Russia regrettably will not wake up to the new geopolitical reality that the so-called ‘near-abroad’, where it exercised total power for most of the last century, from the Caucuses to Ukraine, is no longer a reality. The Baltic States are now also proud, independent EU Member States and it is right and proper that the EU and NATO, which they have joined, should show total solidarity when Russia attempts to bully the smallest of them – Estonia – over what is entirely a sovereign internal matter of that newly independent republic.

Situation in Palestine - Delivered in Plenary, 22nd May 2007
The recent downward spiral of internecine violence between armed secular Fatah and Islamist Hamas militias in Gaza is of grave concern, as we now see the consequences of a weakened Israeli leadership post-Lebanese war and a weakened Palestinian President Abbas having to deal with the religious fundamentalists within Hamas, who won the elections last year.

EU Russia summit - Delivered in Plenary, 9th May 2007
EU-Russia relations ahead of the forthcoming summit are at a critical juncture: we are facing a serious crisis over the relocation of the Soviet Memorial Statue in Tallinn.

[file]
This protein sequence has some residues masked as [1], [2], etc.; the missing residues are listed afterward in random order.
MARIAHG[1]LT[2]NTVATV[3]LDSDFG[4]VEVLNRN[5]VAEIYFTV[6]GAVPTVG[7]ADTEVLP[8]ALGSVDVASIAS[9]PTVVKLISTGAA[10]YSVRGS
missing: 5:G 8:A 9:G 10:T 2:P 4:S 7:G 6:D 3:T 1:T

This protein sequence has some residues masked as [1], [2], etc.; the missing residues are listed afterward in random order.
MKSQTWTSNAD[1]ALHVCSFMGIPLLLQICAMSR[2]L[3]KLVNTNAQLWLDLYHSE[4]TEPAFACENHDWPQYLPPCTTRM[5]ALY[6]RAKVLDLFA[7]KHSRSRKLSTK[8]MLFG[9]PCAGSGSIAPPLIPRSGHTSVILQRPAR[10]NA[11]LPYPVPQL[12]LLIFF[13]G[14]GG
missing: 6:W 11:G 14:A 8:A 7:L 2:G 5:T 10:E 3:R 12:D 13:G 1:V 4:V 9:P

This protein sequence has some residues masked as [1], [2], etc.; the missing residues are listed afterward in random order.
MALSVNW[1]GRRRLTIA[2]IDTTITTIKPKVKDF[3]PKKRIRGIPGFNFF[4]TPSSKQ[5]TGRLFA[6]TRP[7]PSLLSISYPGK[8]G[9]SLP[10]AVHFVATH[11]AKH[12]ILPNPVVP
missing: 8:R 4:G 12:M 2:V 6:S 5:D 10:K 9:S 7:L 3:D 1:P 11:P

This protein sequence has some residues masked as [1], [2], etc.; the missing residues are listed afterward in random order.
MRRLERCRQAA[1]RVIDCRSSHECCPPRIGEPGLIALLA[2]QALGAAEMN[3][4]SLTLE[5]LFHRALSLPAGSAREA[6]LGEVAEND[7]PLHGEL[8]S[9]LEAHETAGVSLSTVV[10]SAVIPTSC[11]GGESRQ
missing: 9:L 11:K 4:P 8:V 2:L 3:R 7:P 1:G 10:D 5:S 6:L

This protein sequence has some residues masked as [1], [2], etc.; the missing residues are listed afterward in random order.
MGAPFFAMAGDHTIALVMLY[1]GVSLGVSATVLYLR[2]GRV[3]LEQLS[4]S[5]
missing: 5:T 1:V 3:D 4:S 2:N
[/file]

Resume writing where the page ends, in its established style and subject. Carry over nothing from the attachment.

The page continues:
Ukraine - Delivered in Plenary, 25th April 2007
I was privileged to observe the 2006 Ukrainian Parliamentary election, which was held in exemplary fashion. Regrettably, the outcome then produced neither a stable government nor a climate of financial probity amongst many of the Verkhovna Rada MPs, who had little interest in politics and really only a vested interest to protect their business interests or avoid prosecution by acquiring parliamentary immunity.

Transatlantic Relations - Delivered in Plenary, 25th April 2007
The next EU-US Summit will prove a historic one, and I fully support the German Presidency’s initiative for an extensive economic partnership between the EU and the United States, which now represents some 40% of world trade, and in particular Chancellor Merkel’s ambitious aim for a transatlantic market without barriers by 2015.

Common foreign and security policy - Delivered in Plenary, 29th March 2007
I welcome Mr Solana’s reference to Africa and Darfur and the lack of human rights in Darfur, but he regrettably missed out on Zimbabwe. The Arab League in Riyadh, which he visited only yesterday, promised a new initiative on the Arab-Israeli conflict, but it still insists on the right of return of all Palestinian refugees – so nothing new as far as I can see.

Humanitarian situation of refugees from Iraq - Delivered in Plenary, 15th February 2007
I too want to focus on the Assyrian Christians who are now seeking refuge mainly in Syria and Jordan. Iraq’s Christian communities are amongst the world’s most ancient, speaking Aramaic, the language of Christ. They suffered terribly during the 1915 Armenian genocide, and then again under the Iraqi Hashemite monarchy for cooperating with the British during the First World War.

Extraordinary rendition - Delivered in Plenary, 14th February 2007
I was opposed to the Temporary Committee from the very start. It has proven to be an expensive exercise. We do not have any figures, but I estimate the cost to be over EUR 1 million. It has duplicated Senator Marty’s efforts in the Council of Europe and has produced nothing substantially new which was not already in the public domain.